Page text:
• Al Horford emphasized the importance of post presence and defense in order for the Hawks to succeed, from Chris Vivlamore of The Atlanta Journal-Constitution: “Horford said the Hawks yet to introduce the low-post offense during training camp. “You need to have an inside presence,” Horford said. “You can’t just sit around and shoot jumpers all day. We have to have a paint presence. We have to establish that. In camp, we have really been focusing on the defensive stuff and getting out and running but at some point we are going to have to address it.” In keeping with the Hawks’ philosophy, it all starts with defense. “First and foremost to be an up-tempo team, you have to get stops,” Smith said. “You can be an up-tempo team, how Golden State was four or five years ago and run-and-gun and try to outscore teams, but in the Eastern Conference you have to play defense in order to win basketball games. In order for us to be an up-tempo team we have to get stops first. When you get stops it makes it easier to get fast-break points.”
  • Wilson Chandler hopes to be ready for the season opener, from Benjamin Hochman of The Denver Post: “Wilson Chandler worked up a good sweat too, but only on a Stairmaster overlooking the court. For now, Chandler remains on the outside looking in on a team that essentially has had to make do without him for more than a year. But Chandler, who joined the Nuggets from the New York Knicks in the Carmelo Anthony trade, is close to getting off the Stairmaster and on the court full time. After renowned Vail hip specialist Dr. Marc J. Philippon performed surgery on Chandler last spring, after a tear of the left labral joint in a game in April, the 25-year-old forward is feeling good and hopeful of being in the Nuggets’ lineup for the Oct. 31 season opener at Philadelphia. “That’s the goal. I’m working toward that. It’s been a slow process with the hip, kind of a delicate situation,” Chandler said. “I think once I get back into the rotation, I’ll be pretty good.”
  • Derrick Rose doesn’t know when he will be back and didn’t rule out the possibility of missing the season if necessary, from Josh Sanchez of Fansided: “Anytime you are dealing with an ACL injury, you need to be patient in rehab and not rush your return. That may not be what Bulls fans would like to hear but it is the reality Rose is dealing with. Speaking with ESPN’s Rachel Nichols, Rose explained the patience he will approach his recovery with: “Everybody has their own opinions,” Rose told Nichols. “When the time comes I just have to be ready and prove to the people here that I am ready to play. Who knows when that time is? If it’s all year I might wait the whole year, so what? If I come back at the All-Star (break), so what? “If anything, I think I’ve learned it’s going to help me with my patience. I think I’m way more patient.”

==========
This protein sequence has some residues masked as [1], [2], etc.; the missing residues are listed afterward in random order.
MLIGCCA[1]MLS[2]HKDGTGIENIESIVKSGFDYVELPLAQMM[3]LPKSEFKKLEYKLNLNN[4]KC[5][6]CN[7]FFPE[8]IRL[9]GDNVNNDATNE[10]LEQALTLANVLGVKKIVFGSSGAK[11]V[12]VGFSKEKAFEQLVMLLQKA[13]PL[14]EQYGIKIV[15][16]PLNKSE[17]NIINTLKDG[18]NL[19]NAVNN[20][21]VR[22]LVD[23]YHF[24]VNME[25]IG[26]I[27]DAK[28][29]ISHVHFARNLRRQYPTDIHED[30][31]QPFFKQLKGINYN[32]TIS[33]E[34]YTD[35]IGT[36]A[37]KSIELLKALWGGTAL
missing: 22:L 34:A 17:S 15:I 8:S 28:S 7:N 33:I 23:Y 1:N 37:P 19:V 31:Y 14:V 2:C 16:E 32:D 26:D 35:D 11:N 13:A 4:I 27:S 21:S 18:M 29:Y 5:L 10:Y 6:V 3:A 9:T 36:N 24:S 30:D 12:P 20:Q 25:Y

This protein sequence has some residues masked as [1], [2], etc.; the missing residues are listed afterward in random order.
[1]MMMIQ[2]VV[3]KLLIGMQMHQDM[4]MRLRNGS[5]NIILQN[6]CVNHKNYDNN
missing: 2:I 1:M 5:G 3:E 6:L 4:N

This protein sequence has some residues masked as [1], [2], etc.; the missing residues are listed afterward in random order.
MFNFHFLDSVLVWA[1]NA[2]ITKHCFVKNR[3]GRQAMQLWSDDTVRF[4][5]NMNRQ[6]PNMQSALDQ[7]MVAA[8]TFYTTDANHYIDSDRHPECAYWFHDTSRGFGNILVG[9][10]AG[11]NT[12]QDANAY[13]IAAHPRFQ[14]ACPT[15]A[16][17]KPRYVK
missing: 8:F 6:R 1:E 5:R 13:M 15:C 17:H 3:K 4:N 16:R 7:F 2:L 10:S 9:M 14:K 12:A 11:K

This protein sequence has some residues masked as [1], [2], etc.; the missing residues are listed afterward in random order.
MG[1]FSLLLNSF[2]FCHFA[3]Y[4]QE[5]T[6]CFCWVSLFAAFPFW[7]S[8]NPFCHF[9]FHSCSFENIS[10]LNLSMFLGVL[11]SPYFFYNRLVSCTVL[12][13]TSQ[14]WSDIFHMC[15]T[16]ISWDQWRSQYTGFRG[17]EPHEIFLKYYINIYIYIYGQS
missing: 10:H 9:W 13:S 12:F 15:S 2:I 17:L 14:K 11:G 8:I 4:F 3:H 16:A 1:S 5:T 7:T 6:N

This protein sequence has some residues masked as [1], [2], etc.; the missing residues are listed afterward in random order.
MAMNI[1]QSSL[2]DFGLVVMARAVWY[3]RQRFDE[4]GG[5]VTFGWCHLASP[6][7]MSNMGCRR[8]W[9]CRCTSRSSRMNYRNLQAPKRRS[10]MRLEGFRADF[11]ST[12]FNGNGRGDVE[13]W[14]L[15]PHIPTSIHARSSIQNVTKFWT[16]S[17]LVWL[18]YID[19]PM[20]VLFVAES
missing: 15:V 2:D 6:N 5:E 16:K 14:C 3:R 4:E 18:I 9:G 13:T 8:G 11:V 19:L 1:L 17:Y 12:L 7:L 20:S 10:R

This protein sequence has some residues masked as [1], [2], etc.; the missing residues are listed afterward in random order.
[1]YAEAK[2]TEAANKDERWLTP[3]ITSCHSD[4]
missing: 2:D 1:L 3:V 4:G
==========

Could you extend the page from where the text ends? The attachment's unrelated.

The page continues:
• Will Harrison Barnes be the NBA’s Rookie of the Year?

    The starting small forward job for the Warriors could go to Brandon Rush or Harrison Barnes, but Rush has the edge and Marcus Thompson of San Jose Mercury News explains the reason: “Rush is clearly the better defender at this point. The starting lineup needs someone who can really make it tough for opposing perimeter stars, and Rush is even better with Andrew Bogut backing him up. Plus, to this point, Rush is shooting better. If Barnes did start, it would likely be because Mark Jackson already knows that Rush can thrive off the bench. Bringing Barnes off the bench, adding the task feeling a game out and getting going after sitting, might take away Barnes’ aggressiveness and impact. Jackson said he hasn’t decided. He said he could easily start Barnes but he is in no rush to make a decision.”

  • Byron Scott was not very pleased with the performance of Dion Waiters in the Cavaliers preseason game against the Bucks, from Mary Schmitt Boyer of The Plain Dealer: “Scott was so upset with rookie Dion Waiters that he benched him after just a minute in the fourth quarter. Waiters made just one of seven shots — laying in an alley-oop from Miles before falling down — and had four turnovers. So far in training camp, he hasn’t looked like the No. 4 pick in the draft. “He struggled offensively big-time,” Scott said. “I took him out in the second half because I drew up a play, guard ran the play, he messed it up. To me that was a lack of focus so I figured he didn’t need to play the rest of the game.” Asked what he’d most like to see from Waiters, Scott said, “Understanding what we’re doing offensively. You’ve got to know the plays. I can’t draw up a play during a timeout and you go on the floor and mess it up.”